• Get back into the branch you’re merging into. You’ll likely do this by running git checkout master.
  • Find the commits you want to pull into your branch. Go to either the git log or the GitHub UI and grab the unique commit hashes for each of the commits that you want.
  • “Cherry pick” the commits you want into this branch. Run this command: git cherry-pick super-long-hash-here. That will pull just this commit into your current branch.
  • Push up this branch like normal. git push origin master

How do I cherry pick a commit in Git?

In Git, the cherry pick command drives changes from a target commit and puts them on the HEAD of the currently checked out branch.

From here, you can either continue working with these changes in your working directory or you can directly commit the changes onto the new branch.

how do i cherry pick a commit in Git

How to Cherry Pick a Commit?

Cherry-pick using Git commit hash

The easiest way to cherry-pick a commit is to use the “cherry-pick” command with the commit hash.

$ git cherry-pick <hash>

In order to cherry-pick changes, you will need to identify your commit hashes.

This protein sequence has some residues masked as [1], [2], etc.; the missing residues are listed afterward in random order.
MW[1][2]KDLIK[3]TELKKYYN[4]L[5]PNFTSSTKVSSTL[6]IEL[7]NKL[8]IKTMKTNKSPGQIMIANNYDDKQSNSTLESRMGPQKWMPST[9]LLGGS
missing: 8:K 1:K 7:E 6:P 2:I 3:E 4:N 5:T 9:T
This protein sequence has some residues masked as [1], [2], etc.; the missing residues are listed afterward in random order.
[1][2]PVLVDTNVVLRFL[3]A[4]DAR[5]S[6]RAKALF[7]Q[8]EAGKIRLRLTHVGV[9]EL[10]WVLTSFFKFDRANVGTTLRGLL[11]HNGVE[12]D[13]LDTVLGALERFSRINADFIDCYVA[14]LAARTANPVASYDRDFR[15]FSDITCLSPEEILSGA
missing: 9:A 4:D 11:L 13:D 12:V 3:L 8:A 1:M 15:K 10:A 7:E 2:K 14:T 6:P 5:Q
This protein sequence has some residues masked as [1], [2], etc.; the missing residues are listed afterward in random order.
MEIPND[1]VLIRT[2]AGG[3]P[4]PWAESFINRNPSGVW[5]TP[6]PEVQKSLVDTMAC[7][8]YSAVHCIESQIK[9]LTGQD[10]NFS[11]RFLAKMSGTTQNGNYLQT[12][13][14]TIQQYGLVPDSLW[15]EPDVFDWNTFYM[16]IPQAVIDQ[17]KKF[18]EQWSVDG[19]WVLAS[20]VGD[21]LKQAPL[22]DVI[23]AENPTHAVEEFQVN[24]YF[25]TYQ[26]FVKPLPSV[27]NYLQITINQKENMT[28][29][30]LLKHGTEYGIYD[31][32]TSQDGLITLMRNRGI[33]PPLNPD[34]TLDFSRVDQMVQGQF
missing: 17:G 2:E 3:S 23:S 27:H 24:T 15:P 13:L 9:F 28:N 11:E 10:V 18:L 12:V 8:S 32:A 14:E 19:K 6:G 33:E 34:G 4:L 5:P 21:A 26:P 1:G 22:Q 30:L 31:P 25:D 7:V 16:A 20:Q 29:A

In order to see the commit hashes for your current branch, simply run the “git log” command with the “–oneline” option in order to make it more readable.

$ git log --oneline

45ab1a8 (HEAD -> branch2) added gitignore
808b598 (branch) Initial commit

By default, the log command will display the commits from the history beginning until the top of your current branch.

As a consequence, you may not see commits that are not related to your current branch timeline.

If you want to see commits related to a specific branch, specify the branch name when running the “git log” command.

$ git log --oneline master

93ae442 (master) committed changes
44ee0d4 added gitignore
808b598 (branch) Initial commit

As you can see, one additional commit was displayed: you can now use this hash in order to cherry-pick your commit.

$ git cherry-pick 93ae442 

[master 299a73d] added file
 Date: Wed Nov 20 16:04:52 2019 -0500
 1 file changed, 1 insertion(+)
 create mode 100644 file.txt

Great!

You have successfully cherry-picked your commit.

Cherry-pick from another branch

In order to pick commits from another branch, you need to list commits that were performed on this other branch using the “git log” command.

$ git log --oneline <branch>

Let’s say for example that I want to cherry-pick a commit from the feature branch.

$ git log --oneline feature

93ae442 (master) Feature 1
44ee0d4 Feature 2
808b598 (branch) Initial commit

Now, you can go to the branch where you want the commit to be cherry-picked, let’s call it “master” in this case.

$ git checkout master

$ git cherry-pick 93ae442 

[master 299a73d] added file
 Date: Wed Nov 20 16:04:52 2019 -0500
 1 file changed, 1 insertion(+)
 create mode 100644 file.txt

Great!

You successfully cherry-picked commits from another branch into your main branch.